After eight years of homeschooling, my son was accepted at every college he applied to. He enrolled at a large state-run research University where he received an Honors Scholarship and fully paid tuition.
On the ACT college entrance exam, my son’s composite score was at the 95th percentile. He scored at the 97th percentile in math and at the 99th percentile in Science.
He started his first year of college ranked as a SOPHOMORE with 39 credit hours earned while he was being homeschooled through high school.
My son was on the Dean’s list almost every semester. During his senior year he made straight A’s, putting him on the President’s List for the entire year. He was invited to join three National Honor’s Societies at college. He joined two of them.
My son graduated Magna Cum Laude with a Bachelor of Science degree!
CLEARLY my son IS “college material.”
He just needed to be taught with love, encouragement, patience, and compassion, just like every other child needs. There is no doubt in my mind that God set me on the right path to rescue my son from a terrible educational outcome.
It’s sad to me that our school couldn’t see my son’s potential. I also think it’s a national disgrace that many people fail to see the potential in learning abled kids.
Our schools need to realize overcoming learning disabilities is entirely possible with proper identification of a child’s needs, proven instructional programs, proper teaching, and lots of positive encouragement.
If you need to save your child from educational neglect, I recommend you take matters into your own hands. I’ve written about the methods we used in The Dyslexia Help Handbook for Parents: Your Guide to Overcoming Dyslexia Including Tools You Can Use for Learning Empowerment.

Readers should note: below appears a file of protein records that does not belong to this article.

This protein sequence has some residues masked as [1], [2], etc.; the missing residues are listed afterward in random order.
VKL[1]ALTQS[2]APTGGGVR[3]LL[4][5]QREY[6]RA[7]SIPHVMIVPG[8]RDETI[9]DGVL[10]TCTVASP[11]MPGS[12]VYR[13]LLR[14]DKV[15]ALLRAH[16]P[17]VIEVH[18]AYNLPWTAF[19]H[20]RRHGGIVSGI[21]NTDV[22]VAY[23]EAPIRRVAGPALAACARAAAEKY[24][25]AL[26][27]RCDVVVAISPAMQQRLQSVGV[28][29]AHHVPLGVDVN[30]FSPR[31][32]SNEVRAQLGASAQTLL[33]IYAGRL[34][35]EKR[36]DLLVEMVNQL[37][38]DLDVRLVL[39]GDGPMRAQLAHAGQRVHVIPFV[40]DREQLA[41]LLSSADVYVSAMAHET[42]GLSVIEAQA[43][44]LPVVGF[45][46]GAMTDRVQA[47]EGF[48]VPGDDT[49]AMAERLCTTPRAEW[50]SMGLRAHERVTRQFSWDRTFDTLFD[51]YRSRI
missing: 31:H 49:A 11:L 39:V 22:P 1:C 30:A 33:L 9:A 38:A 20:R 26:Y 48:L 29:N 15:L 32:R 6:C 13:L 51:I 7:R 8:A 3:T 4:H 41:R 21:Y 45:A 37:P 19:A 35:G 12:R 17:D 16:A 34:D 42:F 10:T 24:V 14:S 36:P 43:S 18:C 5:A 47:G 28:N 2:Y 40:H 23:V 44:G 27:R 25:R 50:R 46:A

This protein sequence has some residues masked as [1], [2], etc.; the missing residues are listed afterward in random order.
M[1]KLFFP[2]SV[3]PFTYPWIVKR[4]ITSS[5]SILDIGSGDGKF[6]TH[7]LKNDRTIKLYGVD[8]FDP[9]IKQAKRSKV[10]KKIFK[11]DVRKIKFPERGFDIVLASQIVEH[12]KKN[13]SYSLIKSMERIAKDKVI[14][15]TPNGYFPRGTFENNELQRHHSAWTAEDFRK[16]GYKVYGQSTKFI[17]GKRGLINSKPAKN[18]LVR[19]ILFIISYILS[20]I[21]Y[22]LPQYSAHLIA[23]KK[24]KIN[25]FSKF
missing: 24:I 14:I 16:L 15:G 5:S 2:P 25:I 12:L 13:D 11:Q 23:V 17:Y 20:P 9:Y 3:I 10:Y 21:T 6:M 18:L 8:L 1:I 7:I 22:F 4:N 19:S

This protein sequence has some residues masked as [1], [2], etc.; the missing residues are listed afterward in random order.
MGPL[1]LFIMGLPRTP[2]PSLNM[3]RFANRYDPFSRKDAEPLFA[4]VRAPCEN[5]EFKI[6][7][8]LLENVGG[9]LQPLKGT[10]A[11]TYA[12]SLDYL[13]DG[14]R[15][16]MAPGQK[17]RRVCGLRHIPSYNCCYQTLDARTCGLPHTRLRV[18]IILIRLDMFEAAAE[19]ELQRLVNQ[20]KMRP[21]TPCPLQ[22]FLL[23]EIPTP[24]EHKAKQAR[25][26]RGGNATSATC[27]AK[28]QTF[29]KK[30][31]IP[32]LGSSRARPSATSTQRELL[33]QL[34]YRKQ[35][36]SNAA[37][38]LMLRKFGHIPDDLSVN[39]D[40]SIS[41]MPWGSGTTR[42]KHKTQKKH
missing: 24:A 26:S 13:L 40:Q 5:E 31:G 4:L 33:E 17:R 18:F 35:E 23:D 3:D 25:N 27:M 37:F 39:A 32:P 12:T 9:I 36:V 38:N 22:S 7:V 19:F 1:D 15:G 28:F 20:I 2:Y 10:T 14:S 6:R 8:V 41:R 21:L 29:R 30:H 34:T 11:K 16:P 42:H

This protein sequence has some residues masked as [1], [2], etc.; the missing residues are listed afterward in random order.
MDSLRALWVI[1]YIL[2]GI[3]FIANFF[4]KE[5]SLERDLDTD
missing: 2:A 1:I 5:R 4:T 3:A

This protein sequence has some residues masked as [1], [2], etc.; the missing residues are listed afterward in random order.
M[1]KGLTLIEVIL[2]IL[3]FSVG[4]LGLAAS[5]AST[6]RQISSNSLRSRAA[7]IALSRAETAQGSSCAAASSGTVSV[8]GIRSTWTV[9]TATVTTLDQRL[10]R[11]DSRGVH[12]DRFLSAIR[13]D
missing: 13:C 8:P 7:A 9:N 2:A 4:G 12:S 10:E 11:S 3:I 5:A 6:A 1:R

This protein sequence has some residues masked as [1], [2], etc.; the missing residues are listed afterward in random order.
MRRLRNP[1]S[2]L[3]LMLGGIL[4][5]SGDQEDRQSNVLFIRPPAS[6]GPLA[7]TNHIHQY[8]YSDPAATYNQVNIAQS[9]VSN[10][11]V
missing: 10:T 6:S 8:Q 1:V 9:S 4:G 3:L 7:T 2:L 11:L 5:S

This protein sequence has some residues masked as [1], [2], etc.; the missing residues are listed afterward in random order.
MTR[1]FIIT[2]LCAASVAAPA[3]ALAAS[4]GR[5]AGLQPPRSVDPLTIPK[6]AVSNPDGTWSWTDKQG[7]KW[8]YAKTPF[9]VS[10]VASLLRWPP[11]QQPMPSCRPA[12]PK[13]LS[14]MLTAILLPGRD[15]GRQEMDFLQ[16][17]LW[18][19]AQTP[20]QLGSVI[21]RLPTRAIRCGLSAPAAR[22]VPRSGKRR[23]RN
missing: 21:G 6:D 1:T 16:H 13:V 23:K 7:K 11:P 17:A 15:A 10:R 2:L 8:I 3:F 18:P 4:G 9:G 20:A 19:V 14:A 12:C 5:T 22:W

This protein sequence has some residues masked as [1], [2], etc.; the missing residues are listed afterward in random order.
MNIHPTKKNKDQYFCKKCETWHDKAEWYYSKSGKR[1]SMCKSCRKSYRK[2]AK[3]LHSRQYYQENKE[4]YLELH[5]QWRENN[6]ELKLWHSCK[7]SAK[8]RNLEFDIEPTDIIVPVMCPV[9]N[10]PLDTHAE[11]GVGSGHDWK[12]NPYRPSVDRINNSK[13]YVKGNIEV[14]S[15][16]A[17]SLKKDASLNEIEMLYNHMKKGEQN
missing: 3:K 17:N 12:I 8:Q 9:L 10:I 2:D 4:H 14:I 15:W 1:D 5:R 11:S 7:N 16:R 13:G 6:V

By meeting your child’s educational needs, you will give your child his very life–A life full of hope with a future where the sky is his limit. Your passion for your child’s education will make a difference for your child’s future. You may even find success overcoming learning disabilities like we did! 😀
Please become an advocate for your child, believe in him, and teach him according to his needs–not by doing what is easy. Don’t let your child flounder in school year after year. Please DO something–anything–you can to help your child. He’s counting on you!
Doubt you can homeschool? DON’T dismiss the idea without reading: Overcome Your Fear Homeschooling. It’s a LOT easier to homeschool a Learning Abled Kid than you may think!!
Each child is a gift from God and an opportunity for you to learn and grow. I know I have grown in countless ways by teaching my child. You too will grow in compassion, patience, love, and understanding if you look at your child as a precious opportunity to build a future for your child and family. 😉
Best of Luck and BELIEVE that Overcoming Learning Disabilities is POSSIBLE! 😀
Table of Contents
- 1 Our Story: From BAD Public School Experiences to Overcoming Learning Disabilities
- 2 Do you want to know how well homeschooling works for Overcoming Learning Disabilities?